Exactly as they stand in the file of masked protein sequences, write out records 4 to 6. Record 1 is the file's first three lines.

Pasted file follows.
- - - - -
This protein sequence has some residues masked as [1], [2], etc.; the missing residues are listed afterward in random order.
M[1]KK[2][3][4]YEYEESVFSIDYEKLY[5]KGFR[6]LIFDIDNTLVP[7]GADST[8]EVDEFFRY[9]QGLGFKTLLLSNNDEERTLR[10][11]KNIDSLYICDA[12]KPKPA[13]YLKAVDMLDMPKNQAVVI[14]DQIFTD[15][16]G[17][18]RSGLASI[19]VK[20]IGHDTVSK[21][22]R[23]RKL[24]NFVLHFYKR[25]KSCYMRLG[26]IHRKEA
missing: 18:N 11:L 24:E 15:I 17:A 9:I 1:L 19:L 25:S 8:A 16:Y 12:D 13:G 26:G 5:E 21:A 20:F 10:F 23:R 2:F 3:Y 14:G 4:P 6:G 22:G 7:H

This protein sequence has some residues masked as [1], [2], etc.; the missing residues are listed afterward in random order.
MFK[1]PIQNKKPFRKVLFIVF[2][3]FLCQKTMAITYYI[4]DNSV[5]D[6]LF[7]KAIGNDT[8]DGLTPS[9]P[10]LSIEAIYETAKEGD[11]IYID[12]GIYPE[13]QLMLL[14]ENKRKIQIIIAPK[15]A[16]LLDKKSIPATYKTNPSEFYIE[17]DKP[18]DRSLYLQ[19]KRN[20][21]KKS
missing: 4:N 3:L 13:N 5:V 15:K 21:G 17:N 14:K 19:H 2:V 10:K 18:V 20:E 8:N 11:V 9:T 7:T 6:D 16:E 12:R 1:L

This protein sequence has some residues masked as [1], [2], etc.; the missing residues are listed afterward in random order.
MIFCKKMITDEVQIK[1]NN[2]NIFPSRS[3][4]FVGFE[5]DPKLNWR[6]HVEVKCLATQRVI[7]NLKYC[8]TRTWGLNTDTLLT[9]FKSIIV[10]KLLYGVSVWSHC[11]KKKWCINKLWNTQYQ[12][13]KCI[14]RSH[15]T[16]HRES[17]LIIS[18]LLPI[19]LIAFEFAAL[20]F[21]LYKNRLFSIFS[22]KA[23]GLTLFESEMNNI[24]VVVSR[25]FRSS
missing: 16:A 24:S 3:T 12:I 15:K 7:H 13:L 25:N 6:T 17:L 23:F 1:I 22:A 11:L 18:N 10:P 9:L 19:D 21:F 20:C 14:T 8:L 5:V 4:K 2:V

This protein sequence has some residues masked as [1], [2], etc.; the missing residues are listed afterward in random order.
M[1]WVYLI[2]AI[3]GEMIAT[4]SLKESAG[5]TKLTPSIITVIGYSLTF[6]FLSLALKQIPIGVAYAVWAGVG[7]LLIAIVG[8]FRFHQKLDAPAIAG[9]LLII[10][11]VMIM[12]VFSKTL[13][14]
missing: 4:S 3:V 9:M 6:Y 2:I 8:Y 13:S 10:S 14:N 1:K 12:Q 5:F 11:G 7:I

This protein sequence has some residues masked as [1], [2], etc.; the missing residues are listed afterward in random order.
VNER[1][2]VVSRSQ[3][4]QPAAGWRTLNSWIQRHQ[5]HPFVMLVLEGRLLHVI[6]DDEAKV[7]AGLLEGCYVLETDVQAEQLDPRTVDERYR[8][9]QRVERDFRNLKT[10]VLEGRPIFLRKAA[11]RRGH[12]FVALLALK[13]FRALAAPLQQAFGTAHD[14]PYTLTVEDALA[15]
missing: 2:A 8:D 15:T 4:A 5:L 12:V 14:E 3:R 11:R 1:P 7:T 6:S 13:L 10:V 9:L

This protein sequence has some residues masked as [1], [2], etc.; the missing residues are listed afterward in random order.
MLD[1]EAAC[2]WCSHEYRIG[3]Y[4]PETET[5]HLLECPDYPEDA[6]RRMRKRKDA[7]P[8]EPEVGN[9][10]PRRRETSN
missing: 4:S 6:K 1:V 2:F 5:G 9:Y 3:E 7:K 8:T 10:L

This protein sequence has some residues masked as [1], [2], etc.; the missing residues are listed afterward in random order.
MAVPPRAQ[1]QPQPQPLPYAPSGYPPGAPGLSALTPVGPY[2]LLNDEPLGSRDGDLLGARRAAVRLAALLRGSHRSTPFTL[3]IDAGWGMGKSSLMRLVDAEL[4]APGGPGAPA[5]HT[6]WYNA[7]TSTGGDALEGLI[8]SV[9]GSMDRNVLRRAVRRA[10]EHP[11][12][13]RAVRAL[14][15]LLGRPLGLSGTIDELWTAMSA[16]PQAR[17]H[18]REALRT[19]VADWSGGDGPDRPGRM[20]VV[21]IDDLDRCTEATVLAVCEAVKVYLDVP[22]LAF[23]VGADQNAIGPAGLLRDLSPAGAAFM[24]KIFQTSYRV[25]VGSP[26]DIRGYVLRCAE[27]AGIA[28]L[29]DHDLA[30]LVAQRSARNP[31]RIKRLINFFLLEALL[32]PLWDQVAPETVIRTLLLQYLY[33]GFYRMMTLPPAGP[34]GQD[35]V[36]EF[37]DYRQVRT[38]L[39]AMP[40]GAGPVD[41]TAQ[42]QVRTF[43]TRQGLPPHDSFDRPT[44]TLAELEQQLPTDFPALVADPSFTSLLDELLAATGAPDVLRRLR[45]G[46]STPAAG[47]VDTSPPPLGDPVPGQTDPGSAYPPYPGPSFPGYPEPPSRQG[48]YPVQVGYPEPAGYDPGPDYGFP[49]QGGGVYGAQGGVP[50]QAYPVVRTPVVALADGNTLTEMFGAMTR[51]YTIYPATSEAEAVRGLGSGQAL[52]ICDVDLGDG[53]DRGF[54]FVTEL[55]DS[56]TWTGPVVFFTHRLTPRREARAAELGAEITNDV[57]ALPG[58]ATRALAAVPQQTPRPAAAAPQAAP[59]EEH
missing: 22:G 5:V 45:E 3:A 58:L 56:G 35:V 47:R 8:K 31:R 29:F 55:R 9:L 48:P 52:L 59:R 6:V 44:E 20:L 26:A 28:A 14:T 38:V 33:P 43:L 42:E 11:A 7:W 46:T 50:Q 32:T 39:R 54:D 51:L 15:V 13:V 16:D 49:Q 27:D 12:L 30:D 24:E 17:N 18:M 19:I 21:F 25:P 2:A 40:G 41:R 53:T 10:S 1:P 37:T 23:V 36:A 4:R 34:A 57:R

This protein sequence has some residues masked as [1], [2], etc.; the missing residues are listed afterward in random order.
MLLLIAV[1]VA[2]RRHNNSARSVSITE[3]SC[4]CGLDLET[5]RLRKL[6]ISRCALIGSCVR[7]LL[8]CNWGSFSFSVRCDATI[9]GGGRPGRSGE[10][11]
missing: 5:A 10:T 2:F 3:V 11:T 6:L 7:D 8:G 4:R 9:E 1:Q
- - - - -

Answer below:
This protein sequence has some residues masked as [1], [2], etc.; the missing residues are listed afterward in random order.
M[1]WVYLI[2]AI[3]GEMIAT[4]SLKESAG[5]TKLTPSIITVIGYSLTF[6]FLSLALKQIPIGVAYAVWAGVG[7]LLIAIVG[8]FRFHQKLDAPAIAG[9]LLII[10][11]VMIM[12]VFSKTL[13][14]
missing: 4:S 3:V 9:M 6:Y 2:I 8:Y 13:S 10:S 14:N 1:K 12:Q 5:F 11:G 7:I

This protein sequence has some residues masked as [1], [2], etc.; the missing residues are listed afterward in random order.
VNER[1][2]VVSRSQ[3][4]QPAAGWRTLNSWIQRHQ[5]HPFVMLVLEGRLLHVI[6]DDEAKV[7]AGLLEGCYVLETDVQAEQLDPRTVDERYR[8][9]QRVERDFRNLKT[10]VLEGRPIFLRKAA[11]RRGH[12]FVALLALK[13]FRALAAPLQQAFGTAHD[14]PYTLTVEDALA[15]
missing: 2:A 8:D 15:T 4:A 5:L 12:V 14:E 3:R 11:R 1:P 7:T 6:S 13:L 10:V 9:L

This protein sequence has some residues masked as [1], [2], etc.; the missing residues are listed afterward in random order.
MLD[1]EAAC[2]WCSHEYRIG[3]Y[4]PETET[5]HLLECPDYPEDA[6]RRMRKRKDA[7]P[8]EPEVGN[9][10]PRRRETSN
missing: 4:S 6:K 1:V 2:F 5:G 9:Y 3:E 7:K 8:T 10:L